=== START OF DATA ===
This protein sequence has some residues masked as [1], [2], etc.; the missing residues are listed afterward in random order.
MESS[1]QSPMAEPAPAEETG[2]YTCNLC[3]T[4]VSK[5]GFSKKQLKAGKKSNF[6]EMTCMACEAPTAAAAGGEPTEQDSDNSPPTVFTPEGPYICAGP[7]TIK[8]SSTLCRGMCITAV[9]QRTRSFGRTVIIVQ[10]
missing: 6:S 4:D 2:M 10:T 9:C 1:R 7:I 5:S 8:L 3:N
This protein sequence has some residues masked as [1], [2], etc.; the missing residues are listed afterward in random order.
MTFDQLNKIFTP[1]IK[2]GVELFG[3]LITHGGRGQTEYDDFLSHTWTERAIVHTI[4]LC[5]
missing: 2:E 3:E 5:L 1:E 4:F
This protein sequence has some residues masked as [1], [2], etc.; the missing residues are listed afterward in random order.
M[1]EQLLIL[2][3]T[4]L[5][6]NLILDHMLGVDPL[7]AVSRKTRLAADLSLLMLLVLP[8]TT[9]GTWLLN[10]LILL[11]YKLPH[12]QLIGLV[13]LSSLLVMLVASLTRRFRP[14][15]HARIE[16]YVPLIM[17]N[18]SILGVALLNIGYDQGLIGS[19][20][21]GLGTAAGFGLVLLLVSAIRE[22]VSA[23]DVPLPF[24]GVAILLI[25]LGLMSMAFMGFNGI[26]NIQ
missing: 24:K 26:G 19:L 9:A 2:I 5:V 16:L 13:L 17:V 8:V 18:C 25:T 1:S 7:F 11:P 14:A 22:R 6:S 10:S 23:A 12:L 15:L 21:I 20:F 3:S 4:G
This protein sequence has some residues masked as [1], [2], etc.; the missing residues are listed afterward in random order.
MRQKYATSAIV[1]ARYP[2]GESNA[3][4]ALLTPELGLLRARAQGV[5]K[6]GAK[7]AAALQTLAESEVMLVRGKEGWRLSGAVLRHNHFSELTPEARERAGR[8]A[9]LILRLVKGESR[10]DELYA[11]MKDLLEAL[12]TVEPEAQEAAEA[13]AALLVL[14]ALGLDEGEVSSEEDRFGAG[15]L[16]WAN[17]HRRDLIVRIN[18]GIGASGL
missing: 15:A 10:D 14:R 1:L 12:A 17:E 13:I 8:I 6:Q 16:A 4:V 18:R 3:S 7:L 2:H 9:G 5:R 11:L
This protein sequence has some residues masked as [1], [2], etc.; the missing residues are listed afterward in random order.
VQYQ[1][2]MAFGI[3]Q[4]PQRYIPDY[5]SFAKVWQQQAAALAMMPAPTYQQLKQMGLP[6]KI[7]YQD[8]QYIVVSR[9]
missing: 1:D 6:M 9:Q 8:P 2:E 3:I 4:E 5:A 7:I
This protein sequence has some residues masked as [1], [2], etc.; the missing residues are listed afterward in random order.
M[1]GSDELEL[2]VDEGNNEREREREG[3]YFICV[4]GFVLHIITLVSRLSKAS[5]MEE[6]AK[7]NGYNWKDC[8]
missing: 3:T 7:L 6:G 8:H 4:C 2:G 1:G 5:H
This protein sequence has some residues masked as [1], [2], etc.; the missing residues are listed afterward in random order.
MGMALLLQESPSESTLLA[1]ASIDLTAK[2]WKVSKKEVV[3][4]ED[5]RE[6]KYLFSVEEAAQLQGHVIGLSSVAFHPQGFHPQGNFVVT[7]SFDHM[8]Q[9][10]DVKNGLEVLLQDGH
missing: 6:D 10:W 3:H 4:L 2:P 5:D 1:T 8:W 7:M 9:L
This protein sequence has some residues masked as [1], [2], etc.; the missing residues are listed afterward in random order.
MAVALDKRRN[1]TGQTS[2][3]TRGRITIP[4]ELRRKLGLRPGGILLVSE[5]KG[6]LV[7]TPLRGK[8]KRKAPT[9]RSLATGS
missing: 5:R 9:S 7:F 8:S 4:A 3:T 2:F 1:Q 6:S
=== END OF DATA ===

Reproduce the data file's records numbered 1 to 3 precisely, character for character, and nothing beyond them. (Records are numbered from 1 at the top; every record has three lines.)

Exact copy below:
This protein sequence has some residues masked as [1], [2], etc.; the missing residues are listed afterward in random order.
MESS[1]QSPMAEPAPAEETG[2]YTCNLC[3]T[4]VSK[5]GFSKKQLKAGKKSNF[6]EMTCMACEAPTAAAAGGEPTEQDSDNSPPTVFTPEGPYICAGP[7]TIK[8]SSTLCRGMCITAV[9]QRTRSFGRTVIIVQ[10]
missing: 6:S 4:D 2:M 10:T 9:C 1:R 7:I 5:S 8:L 3:N
This protein sequence has some residues masked as [1], [2], etc.; the missing residues are listed afterward in random order.
MTFDQLNKIFTP[1]IK[2]GVELFG[3]LITHGGRGQTEYDDFLSHTWTERAIVHTI[4]LC[5]
missing: 2:E 3:E 5:L 1:E 4:F
This protein sequence has some residues masked as [1], [2], etc.; the missing residues are listed afterward in random order.
M[1]EQLLIL[2][3]T[4]L[5][6]NLILDHMLGVDPL[7]AVSRKTRLAADLSLLMLLVLP[8]TT[9]GTWLLN[10]LILL[11]YKLPH[12]QLIGLV[13]LSSLLVMLVASLTRRFRP[14][15]HARIE[16]YVPLIM[17]N[18]SILGVALLNIGYDQGLIGS[19][20][21]GLGTAAGFGLVLLLVSAIRE[22]VSA[23]DVPLPF[24]GVAILLI[25]LGLMSMAFMGFNGI[26]NIQ
missing: 24:K 26:G 19:L 9:A 2:I 5:V 16:L 13:L 17:V 8:V 18:C 25:T 1:S 7:F 11:P 14:A 22:R 6:S 10:S 23:A 12:L 15:L 21:I 20:F 3:S 4:G